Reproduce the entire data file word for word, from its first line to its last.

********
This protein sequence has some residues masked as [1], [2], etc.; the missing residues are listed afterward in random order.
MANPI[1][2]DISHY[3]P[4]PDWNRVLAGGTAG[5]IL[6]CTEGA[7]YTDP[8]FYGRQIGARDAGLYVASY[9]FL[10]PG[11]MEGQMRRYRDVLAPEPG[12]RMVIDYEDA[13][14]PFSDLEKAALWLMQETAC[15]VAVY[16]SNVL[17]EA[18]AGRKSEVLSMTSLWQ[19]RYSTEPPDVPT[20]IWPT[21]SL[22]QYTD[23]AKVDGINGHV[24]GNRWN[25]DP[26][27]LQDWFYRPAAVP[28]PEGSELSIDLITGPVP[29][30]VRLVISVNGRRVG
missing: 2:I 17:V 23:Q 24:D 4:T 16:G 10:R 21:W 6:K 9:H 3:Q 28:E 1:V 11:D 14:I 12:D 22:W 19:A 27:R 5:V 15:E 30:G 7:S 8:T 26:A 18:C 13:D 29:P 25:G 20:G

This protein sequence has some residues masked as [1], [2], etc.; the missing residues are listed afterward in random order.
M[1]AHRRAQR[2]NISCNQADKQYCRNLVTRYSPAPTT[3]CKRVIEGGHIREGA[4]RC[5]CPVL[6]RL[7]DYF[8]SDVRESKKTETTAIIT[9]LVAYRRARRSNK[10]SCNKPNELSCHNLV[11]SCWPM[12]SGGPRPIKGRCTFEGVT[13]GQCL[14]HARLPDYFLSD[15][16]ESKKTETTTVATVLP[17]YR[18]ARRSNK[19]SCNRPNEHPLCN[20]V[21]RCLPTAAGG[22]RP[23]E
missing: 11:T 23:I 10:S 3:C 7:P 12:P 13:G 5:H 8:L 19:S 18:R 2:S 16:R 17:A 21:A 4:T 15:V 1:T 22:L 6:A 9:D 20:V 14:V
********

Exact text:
This protein sequence has some residues masked as [1], [2], etc.; the missing residues are listed afterward in random order.
MANPI[1][2]DISHY[3]P[4]PDWNRVLAGGTAG[5]IL[6]CTEGA[7]YTDP[8]FYGRQIGARDAGLYVASY[9]FL[10]PG[11]MEGQMRRYRDVLAPEPG[12]RMVIDYEDA[13][14]PFSDLEKAALWLMQETAC[15]VAVY[16]SNVL[17]EA[18]AGRKSEVLSMTSLWQ[19]RYSTEPPDVPT[20]IWPT[21]SL[22]QYTD[23]AKVDGINGHV[24]GNRWN[25]DP[26][27]LQDWFYRPAAVP[28]PEGSELSIDLITGPVP[29][30]VRLVISVNGRRVG
missing: 2:I 17:V 23:Q 24:D 4:T 16:G 10:R 21:W 6:K 9:H 3:Q 28:E 1:V 11:D 14:I 12:D 22:W 19:A 27:R 5:V 15:E 30:G 7:S 8:T 26:A 18:C 13:D 29:P 25:G 20:G

This protein sequence has some residues masked as [1], [2], etc.; the missing residues are listed afterward in random order.
M[1]AHRRAQR[2]NISCNQADKQYCRNLVTRYSPAPTT[3]CKRVIEGGHIREGA[4]RC[5]CPVL[6]RL[7]DYF[8]SDVRESKKTETTAIIT[9]LVAYRRARRSNK[10]SCNKPNELSCHNLV[11]SCWPM[12]SGGPRPIKGRCTFEGVT[13]GQCL[14]HARLPDYFLSD[15][16]ESKKTETTTVATVLP[17]YR[18]ARRSNK[19]SCNRPNEHPLCN[20]V[21]RCLPTAAGG[22]RP[23]E
missing: 11:T 23:I 10:S 3:C 7:P 12:P 13:G 5:H 8:L 19:S 18:R 2:S 16:R 17:A 21:A 4:T 15:V 1:T 22:L 6:A 9:D 20:V 14:V